What are Continuing Bonds?

By Sarah Jones

Continuing Bonds Theory

Grief is often described as a journey, although for many people it doesn’t have a clear start and end point. Everyone grieves in different ways and whereas many theories have been developed about the grieving process.

People have told us that they have found the theory of continuing bonds incredibly helpful and we thought it would be helpful to share some more information.  Many people have been unable to attend funerals in the last year and we believe that raising awareness about activities which might support the development of continuing bonds might therefore be even more important.

 

What does “Continuing Bonds” mean?

Put simply, continuing bonds theory States that when someone dies, our relationship with them doesn’t end, but it changes.  The relationship may continue to be very strong be we need to find a different way of relating to that person, and their memory. It helps people find ways to adjust and stay connected.

 

How can Continuing Bonds help?

Finding ways to stay connected can be therapeutic in its own right. You may explore ideas individually, as a group or family, or in many different ways. Some people find that these bonds develop naturally and with ease, others find it helpful to engage in activities and rituals which support their development or maintain them over time.

Maintaining this  connection might be very private and could be something as simple as keeping a photograph in a special place or a piece of clothing or jewellery to remember the person by. These connections provide comfort and can be very consoling.

Some people find it helpful to have a lock of hair, or item of jewellery to include the fingerprint of someone who has died.  This is a truly personal item which many people find very helpful and consoling.

 

Individual and group activities

You may decide to create some continuing bonds as a family or group. This could involve writing a song for the person who has died and performing it at special events, such as birthdays and anniversaries. You might agree a date each year to get together for a special walk in a location that was meaningful to the person who died.

If a memorial stone is places somewhere, or ashes have been interred or scattered, then you might choose to visit that place.  Alternatively, we have supported people to place a memorial bench in places of significance.  These are often beautiful and restful places and the bench might include an inscription, if you like.

On a personal level, you might find it helpful to use creativity make a connection. This might be a piece of art that you create as a way of expressing emotion and then hang on the wall in your home. It could be a rose that you plant in the garden that blooms every year and brings joy.

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Time for reflection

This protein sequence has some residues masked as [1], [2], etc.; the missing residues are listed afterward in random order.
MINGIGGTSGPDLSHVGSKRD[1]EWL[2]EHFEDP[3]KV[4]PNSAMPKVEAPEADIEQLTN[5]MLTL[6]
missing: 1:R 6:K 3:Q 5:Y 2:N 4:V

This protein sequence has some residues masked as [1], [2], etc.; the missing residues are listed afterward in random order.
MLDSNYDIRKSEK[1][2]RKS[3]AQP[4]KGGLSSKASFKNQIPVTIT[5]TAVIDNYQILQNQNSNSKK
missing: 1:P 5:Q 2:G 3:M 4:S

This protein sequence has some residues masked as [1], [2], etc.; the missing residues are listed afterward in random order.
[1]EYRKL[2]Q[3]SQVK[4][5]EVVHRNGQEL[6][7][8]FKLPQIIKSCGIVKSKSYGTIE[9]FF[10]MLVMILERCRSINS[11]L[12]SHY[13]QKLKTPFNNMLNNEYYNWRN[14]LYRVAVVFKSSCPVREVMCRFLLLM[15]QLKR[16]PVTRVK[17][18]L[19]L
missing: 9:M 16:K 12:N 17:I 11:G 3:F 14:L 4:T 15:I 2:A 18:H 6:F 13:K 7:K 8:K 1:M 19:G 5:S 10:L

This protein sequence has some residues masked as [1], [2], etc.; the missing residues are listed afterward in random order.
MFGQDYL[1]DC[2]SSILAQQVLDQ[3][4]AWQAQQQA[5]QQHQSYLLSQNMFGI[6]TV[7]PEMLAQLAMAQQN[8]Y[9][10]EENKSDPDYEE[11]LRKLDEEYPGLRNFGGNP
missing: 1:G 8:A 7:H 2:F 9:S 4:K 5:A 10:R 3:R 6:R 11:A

Special spaces and places can be used as a way of continuing your bond with someone who has died. This might be a quiet part of the house where you can sit and reflect, perhaps with a drawer nearby where you keep a meaningful piece of jewellery or clothing to hold as you sit and think about the person. It may be a bench in the garden or in the park where you can enjoy the view and watch the world go by.

You might decide that you would like a memorial tree in a woodland, a memorial birdbath in the garden or place some ashes in a small keepsake which you can hold and in the palm of your hand.

 

Using words

Some people find it helpful to write a letter to the person who has died or have a quiet place where they can go and have a chat. It can also be helpful to put your feelings into words, writing down how you feel and even any questions that you would like to ask yourself or the person who has died.

Maintaining a connection to someone also happens when you talk about them, share memories with someone, bake a recipe they loved or listen to a piece of music they enjoyed.

 

Is it unhelpful to dwell on the past?

People often worry that they should try and move on with their lives rather than dwelling on the past. Grief is often described as a linear process, which ends with acceptance or closure. In our experience, we have found that the process of redefining your relationship after loss is hugely positive.

Continuing a bond in a unique and personal way is natural, normal and can be incredibly helpful. It is not something to be ashamed of and it does not immediately mean that you are “stuck”. In fact, it is an important part of the grief process and maintains a natural attachment and bond which can continue even after death, just in a different way.

You may be interested in reading more about this topic and exploring some ideas and activities for Continuing Bonds.

 

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